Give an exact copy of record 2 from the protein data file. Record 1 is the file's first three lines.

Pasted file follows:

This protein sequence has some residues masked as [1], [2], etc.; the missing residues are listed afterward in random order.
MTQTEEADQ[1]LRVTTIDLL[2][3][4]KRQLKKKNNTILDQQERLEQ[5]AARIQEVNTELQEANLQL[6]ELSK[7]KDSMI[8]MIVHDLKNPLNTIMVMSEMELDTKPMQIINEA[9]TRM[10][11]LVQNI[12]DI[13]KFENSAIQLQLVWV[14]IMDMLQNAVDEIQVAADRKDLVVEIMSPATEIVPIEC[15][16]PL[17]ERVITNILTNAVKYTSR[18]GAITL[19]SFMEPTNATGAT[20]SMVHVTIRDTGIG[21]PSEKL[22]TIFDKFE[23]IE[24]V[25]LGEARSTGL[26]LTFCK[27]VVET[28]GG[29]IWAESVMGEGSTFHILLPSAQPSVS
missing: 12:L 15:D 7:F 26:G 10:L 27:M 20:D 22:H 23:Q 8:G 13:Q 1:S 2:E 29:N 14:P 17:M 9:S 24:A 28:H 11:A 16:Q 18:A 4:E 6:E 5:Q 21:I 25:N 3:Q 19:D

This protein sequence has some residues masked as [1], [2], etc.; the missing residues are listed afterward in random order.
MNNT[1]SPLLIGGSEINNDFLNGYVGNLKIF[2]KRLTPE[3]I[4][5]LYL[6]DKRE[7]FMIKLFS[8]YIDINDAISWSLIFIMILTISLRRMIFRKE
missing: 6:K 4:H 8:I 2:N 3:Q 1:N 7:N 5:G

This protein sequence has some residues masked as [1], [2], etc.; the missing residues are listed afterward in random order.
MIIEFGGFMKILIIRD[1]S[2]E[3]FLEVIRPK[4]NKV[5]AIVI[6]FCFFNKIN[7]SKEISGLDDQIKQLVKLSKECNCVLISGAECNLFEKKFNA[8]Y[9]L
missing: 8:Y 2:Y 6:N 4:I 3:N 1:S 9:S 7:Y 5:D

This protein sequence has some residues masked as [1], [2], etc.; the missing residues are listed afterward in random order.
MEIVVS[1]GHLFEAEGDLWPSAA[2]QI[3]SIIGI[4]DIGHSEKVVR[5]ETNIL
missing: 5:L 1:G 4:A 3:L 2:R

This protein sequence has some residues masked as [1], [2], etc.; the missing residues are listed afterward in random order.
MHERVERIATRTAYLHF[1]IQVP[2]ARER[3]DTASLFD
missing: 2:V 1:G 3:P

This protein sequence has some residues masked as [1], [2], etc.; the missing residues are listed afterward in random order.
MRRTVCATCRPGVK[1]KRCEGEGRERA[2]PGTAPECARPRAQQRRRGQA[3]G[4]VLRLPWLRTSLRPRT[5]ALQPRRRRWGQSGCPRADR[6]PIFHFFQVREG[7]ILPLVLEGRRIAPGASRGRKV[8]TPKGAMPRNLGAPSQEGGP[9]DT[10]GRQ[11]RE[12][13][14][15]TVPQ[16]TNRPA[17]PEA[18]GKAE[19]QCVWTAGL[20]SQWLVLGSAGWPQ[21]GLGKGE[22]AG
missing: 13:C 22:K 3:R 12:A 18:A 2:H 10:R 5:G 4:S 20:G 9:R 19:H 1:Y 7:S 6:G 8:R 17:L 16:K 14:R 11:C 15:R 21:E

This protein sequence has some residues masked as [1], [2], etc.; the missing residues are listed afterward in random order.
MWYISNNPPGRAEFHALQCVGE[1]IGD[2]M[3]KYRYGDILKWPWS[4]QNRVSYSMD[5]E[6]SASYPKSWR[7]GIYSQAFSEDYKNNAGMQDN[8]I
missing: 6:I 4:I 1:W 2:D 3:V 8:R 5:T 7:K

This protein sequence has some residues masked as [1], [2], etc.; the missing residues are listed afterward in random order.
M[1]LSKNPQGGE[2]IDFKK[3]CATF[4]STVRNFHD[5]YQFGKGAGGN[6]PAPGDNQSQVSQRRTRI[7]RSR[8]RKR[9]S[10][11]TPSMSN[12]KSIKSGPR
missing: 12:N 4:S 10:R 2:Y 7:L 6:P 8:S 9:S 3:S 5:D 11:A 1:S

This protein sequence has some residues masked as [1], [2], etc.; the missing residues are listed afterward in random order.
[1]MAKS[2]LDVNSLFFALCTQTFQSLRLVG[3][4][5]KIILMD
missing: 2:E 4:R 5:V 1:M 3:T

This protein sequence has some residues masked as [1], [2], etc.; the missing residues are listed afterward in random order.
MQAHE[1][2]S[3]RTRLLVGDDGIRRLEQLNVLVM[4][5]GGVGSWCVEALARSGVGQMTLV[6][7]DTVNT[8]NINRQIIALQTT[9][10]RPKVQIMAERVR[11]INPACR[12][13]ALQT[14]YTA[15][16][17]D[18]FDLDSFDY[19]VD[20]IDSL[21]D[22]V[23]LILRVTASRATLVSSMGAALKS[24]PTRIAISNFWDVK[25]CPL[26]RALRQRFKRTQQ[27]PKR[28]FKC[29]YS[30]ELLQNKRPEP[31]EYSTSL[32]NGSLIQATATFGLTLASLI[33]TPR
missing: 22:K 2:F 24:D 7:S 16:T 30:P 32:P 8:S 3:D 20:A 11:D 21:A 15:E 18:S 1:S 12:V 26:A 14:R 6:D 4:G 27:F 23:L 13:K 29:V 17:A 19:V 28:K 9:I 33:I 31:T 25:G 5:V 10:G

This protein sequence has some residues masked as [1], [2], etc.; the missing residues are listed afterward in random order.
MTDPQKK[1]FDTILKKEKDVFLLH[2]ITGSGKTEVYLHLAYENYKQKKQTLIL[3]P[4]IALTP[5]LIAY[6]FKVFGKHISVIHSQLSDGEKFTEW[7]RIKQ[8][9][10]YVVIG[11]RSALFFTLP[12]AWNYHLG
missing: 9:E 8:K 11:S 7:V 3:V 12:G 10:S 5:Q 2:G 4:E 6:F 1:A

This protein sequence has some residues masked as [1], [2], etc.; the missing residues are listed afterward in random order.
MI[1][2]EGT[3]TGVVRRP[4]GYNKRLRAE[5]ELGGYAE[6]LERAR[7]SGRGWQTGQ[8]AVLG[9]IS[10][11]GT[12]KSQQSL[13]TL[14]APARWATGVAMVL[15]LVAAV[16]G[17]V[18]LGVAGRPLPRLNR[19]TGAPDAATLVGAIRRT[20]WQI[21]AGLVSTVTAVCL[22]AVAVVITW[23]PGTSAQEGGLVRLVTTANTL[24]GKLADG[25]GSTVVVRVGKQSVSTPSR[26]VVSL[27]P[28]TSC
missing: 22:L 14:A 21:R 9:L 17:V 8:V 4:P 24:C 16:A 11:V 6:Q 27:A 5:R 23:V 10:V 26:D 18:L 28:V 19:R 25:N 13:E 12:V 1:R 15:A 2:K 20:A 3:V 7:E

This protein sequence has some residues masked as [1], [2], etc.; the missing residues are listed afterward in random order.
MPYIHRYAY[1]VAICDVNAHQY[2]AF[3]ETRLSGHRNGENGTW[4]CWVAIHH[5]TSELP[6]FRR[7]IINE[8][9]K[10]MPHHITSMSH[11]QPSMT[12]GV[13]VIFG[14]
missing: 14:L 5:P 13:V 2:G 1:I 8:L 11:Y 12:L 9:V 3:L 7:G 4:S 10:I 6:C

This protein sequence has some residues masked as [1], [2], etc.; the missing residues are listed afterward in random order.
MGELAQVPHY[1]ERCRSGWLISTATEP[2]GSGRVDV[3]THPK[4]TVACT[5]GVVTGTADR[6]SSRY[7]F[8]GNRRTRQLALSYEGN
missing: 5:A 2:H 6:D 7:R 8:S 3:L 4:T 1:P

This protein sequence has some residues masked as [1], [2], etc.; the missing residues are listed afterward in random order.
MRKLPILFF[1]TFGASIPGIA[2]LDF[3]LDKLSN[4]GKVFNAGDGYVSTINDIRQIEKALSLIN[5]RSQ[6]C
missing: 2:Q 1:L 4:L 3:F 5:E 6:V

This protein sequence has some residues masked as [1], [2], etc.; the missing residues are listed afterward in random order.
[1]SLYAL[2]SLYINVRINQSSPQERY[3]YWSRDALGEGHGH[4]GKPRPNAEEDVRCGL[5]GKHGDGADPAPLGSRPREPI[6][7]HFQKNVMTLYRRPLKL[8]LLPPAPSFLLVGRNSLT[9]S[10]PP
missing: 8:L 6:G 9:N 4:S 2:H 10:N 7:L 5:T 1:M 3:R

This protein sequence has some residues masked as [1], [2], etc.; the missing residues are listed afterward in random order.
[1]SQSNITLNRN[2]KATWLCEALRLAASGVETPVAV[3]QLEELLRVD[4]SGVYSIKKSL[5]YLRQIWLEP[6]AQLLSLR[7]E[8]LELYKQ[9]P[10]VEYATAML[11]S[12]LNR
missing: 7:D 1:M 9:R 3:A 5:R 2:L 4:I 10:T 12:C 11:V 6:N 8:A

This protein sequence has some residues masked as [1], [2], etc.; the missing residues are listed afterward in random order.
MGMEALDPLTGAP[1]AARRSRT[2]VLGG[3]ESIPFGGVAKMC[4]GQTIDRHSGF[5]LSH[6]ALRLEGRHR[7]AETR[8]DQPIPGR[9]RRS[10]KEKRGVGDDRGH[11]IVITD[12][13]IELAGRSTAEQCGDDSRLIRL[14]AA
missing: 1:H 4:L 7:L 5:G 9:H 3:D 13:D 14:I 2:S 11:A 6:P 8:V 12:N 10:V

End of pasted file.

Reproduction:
This protein sequence has some residues masked as [1], [2], etc.; the missing residues are listed afterward in random order.
MNNT[1]SPLLIGGSEINNDFLNGYVGNLKIF[2]KRLTPE[3]I[4][5]LYL[6]DKRE[7]FMIKLFS[8]YIDINDAISWSLIFIMILTISLRRMIFRKE
missing: 6:K 4:H 8:I 2:N 3:Q 1:N 7:N 5:G